An 2006 SciAm article on The Expert Mind by Philip Ross, chess is referred to as the Drosophila of cognitive science!
Sunday, January 31, 2010
It was quite shocking that a bunch of JNU faculty members resorted to the same cliched arguments against reservations at the faculty level -- especially at the full professor level.
That was two weeks ago.
Now, in a welcome move, quite a few of them have backtracked from their earlier stand.
As for the official stand, this is what the Vice-Chancellor B.B. Bhattacharya had to say:
... [T]he university was in the process of furnishing its response to the query. “We have to first get a clarification on whether reservations in the academic faculty is a law; if so, we won’t go against it.”
While this seems to me like a strange thing to say, I hope he finds the time to figure out the right thing to do, and do it.
Following convention, the post starts with the first sentence. This -- the second -- sentence warns you about the shamelessly derivative nature of this post.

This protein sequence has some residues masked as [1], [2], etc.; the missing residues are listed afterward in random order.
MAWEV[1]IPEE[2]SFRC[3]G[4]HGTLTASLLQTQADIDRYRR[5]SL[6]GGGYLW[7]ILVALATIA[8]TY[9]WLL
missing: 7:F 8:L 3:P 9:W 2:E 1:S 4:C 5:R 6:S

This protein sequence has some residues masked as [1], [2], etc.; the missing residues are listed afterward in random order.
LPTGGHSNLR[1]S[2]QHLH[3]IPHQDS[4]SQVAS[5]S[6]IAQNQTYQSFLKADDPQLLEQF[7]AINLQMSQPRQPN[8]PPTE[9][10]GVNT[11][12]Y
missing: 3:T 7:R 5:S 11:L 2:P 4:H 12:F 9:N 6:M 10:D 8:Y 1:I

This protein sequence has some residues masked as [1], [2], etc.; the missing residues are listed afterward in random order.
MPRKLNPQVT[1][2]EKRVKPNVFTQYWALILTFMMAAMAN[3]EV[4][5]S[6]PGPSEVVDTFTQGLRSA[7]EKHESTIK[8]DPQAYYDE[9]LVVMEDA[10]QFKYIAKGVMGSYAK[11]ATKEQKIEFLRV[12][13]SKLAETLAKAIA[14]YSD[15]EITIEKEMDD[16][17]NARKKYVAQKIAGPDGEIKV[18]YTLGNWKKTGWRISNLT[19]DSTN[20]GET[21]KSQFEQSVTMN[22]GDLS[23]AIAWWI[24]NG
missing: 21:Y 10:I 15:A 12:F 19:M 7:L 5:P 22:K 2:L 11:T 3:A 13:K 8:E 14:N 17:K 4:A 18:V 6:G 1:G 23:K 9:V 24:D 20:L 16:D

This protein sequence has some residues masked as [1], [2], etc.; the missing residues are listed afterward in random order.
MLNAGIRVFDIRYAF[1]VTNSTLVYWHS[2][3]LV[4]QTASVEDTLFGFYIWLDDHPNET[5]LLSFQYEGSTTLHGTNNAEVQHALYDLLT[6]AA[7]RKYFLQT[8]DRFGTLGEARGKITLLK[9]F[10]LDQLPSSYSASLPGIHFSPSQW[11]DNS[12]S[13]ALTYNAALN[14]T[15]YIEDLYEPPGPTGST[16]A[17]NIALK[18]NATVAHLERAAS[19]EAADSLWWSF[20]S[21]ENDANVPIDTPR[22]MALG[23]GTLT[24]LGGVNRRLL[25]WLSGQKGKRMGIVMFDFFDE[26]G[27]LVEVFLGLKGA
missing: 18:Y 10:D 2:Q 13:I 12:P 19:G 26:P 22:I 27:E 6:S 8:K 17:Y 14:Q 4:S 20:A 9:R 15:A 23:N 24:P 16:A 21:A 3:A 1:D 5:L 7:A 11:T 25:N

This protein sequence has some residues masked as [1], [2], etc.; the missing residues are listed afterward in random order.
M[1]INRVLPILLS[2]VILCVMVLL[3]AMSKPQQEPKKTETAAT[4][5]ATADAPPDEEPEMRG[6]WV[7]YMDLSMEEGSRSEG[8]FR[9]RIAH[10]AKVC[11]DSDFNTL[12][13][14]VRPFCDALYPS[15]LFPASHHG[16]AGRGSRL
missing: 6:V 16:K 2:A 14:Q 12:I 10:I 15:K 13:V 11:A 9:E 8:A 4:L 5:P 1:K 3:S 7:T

The links appear in a numbered list:
This paragraph has a snarky sentence, a boilerplate sentence and a gratuitous reference to Iron Man.
This is the container for a link to the blog post that might have inspired the video in Item 1. (This is a parenthetical remark to note that the blog post is from 24 January and the video was uploaded on 27 January). This sentence is for citing my source for the link to the blog post, just so you know I read blogs by Cool Linguists.
This paragraph has an installment of snark, boilerplate and gratuitous reference to N.R. Narayana Murthy. (This remark is to note the redundancy in the last sentence).
This sentence is for a link to something from 1990, a classic that appears to have inspired it all. This sentence links to this genre's blog version -- which is a classic also because it anticipates the arrival of Twitter.
This is where I acknowledge the source for the last two links. (This parenthetical note is to inform you that this source is the same as the author of the blog post in Item 2).
This is the next-to-last sentence. This is the last sentence.
Friday, January 29, 2010
Thursday, January 28, 2010
Two talks that should be of general interest to folks in Bangalore:
Anil Ananthaswamy (Consulting Editor, New Scientist): The Edge of Physics: Dispatches from the Frontiers of Cosmology. Centre for High Energy Physics, Tuesday 2nd February, 2010, 4:00 p.m.